Preston’s eyes remained closed, though he could feel the lightening of morning outside his window. These moments were precious: self-reflection, brilliant ideas, anything that required a still mind and a complete focus on nothing else, these were the commodities he crafted in the wee hours.
Then the first electric shock hit his toe and travelled all the way up through his veins.
Preston used to scream when the alarm clock went off, but after five years he was enough used to the sensation to emit a muffled wheeze of pain instead. The electricity was like fire in his blood, enlivening him in a way that no mere siren sound could manage.
He rolled over onto his stomach, dropping his chin onto his pillow and clenching his eyes shut. It was Saturday; he should have been allowed to linger in his bed, at least until the sun was fully over the horizon and he was expected to come to the farm and supervise the weekend laborers. He wondered if the clock had ever been reset from the day before, when he’d needed to get up early to go in and see William.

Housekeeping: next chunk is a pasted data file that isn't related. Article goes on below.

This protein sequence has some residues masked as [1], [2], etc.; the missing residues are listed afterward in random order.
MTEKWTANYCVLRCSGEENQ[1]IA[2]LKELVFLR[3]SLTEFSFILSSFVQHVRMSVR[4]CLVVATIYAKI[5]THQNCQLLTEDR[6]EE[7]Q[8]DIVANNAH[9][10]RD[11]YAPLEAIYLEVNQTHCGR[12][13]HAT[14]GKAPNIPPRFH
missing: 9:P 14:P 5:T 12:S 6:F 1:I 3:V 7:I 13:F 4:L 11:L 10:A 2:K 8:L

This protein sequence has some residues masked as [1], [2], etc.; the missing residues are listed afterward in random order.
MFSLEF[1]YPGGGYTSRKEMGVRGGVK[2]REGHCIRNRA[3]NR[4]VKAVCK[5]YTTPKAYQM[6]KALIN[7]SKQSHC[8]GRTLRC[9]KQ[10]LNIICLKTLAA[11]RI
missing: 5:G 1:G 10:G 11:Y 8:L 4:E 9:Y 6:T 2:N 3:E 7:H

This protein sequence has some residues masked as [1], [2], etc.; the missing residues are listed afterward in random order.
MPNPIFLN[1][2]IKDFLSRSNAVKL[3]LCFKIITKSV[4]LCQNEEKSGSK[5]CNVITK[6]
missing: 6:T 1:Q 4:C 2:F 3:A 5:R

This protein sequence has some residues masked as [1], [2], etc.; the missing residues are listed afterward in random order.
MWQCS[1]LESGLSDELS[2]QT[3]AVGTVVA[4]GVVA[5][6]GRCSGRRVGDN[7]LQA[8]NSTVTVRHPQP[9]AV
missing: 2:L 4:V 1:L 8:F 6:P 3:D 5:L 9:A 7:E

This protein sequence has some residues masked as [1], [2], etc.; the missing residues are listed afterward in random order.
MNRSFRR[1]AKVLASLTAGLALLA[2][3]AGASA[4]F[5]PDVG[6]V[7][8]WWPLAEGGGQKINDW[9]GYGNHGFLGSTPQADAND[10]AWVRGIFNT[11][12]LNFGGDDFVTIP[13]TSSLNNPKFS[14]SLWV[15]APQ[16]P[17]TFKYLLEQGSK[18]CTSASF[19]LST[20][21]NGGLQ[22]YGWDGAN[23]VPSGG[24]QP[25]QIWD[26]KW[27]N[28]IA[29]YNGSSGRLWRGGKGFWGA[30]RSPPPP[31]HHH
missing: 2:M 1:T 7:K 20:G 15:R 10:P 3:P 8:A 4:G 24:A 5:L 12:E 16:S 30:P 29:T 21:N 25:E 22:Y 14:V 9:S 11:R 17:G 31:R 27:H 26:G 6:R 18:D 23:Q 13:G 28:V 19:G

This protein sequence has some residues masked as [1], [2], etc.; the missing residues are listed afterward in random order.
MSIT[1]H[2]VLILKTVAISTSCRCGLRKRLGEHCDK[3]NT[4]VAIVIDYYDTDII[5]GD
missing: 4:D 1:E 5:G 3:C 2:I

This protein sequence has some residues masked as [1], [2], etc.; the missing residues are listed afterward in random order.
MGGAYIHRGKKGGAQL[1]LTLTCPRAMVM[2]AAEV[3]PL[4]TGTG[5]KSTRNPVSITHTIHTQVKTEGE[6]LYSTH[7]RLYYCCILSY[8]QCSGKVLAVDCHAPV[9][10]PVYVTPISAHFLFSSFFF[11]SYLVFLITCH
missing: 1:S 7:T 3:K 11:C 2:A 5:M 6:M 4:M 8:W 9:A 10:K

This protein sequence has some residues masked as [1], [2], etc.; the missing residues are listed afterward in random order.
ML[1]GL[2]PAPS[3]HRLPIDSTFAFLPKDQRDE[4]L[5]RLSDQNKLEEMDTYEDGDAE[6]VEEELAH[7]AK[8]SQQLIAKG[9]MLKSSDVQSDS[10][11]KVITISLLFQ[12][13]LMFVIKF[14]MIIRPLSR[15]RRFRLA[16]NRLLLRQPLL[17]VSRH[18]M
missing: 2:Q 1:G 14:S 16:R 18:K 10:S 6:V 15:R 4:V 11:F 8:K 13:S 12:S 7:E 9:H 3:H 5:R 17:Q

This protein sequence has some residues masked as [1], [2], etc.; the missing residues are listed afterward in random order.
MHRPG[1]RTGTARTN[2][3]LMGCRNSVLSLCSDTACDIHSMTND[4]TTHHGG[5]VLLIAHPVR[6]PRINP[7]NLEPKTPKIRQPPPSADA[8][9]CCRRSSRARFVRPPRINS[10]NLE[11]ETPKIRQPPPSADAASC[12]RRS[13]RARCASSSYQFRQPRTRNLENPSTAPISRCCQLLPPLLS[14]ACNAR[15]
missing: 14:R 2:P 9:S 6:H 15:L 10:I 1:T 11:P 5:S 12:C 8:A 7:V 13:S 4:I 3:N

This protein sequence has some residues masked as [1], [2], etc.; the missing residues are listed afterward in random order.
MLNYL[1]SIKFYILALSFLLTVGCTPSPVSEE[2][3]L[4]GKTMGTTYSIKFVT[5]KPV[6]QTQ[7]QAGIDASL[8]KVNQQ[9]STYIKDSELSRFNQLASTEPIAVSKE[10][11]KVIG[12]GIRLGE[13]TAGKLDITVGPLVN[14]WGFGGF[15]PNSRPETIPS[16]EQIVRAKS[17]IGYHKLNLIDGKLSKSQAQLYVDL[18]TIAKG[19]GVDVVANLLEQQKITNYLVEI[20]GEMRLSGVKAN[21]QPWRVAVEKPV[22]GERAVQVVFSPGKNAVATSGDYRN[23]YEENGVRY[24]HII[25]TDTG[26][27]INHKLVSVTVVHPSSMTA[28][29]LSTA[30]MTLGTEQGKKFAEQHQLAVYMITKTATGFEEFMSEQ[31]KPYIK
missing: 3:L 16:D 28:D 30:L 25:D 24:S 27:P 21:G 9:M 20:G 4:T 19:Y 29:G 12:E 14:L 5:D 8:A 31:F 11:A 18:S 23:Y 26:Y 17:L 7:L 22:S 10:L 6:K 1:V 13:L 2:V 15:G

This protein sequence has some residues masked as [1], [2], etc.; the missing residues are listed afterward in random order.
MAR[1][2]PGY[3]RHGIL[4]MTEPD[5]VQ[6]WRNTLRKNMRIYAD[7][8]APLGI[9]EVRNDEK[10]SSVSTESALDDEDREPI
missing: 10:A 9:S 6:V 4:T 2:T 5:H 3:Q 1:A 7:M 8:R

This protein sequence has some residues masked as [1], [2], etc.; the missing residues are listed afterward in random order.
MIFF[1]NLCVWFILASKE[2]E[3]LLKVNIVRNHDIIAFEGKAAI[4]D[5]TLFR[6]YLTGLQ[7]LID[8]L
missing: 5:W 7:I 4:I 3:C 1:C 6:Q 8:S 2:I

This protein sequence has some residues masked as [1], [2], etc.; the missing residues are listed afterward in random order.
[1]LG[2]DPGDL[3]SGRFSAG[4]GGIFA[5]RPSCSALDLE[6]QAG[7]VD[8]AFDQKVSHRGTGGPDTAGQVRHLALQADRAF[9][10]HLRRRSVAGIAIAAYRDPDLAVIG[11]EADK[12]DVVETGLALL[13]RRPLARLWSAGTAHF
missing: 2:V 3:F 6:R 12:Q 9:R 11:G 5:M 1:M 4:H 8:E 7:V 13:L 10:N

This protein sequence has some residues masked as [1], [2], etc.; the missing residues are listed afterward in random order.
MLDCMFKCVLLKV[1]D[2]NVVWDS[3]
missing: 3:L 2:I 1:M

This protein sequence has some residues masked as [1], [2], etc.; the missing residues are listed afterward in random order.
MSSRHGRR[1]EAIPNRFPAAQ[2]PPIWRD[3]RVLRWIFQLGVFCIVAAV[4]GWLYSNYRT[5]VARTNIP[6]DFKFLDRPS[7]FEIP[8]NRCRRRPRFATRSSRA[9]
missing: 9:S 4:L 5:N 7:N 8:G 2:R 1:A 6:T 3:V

Another shock travelled up his leg, this time originating in his calf. He couldn’t help it this time: he arched his back and moaned his agony. There was a very satisfied chick-chock sound from the alarm clock–the sound of the shocking arm retreating into the clock body. It knew he was awake now; the pulse sensors in his sheets would tell it that much.
“I’m up, I’m up,” Preston muttered unnecessarily, kicking the sheets off so they would fall over the alarm clock’s beady, greedy eye. He hated that it was allowed to live in his apartment; when he’d been a kid, robots were banished to the outdoors, like big dogs in their shoddy little houses.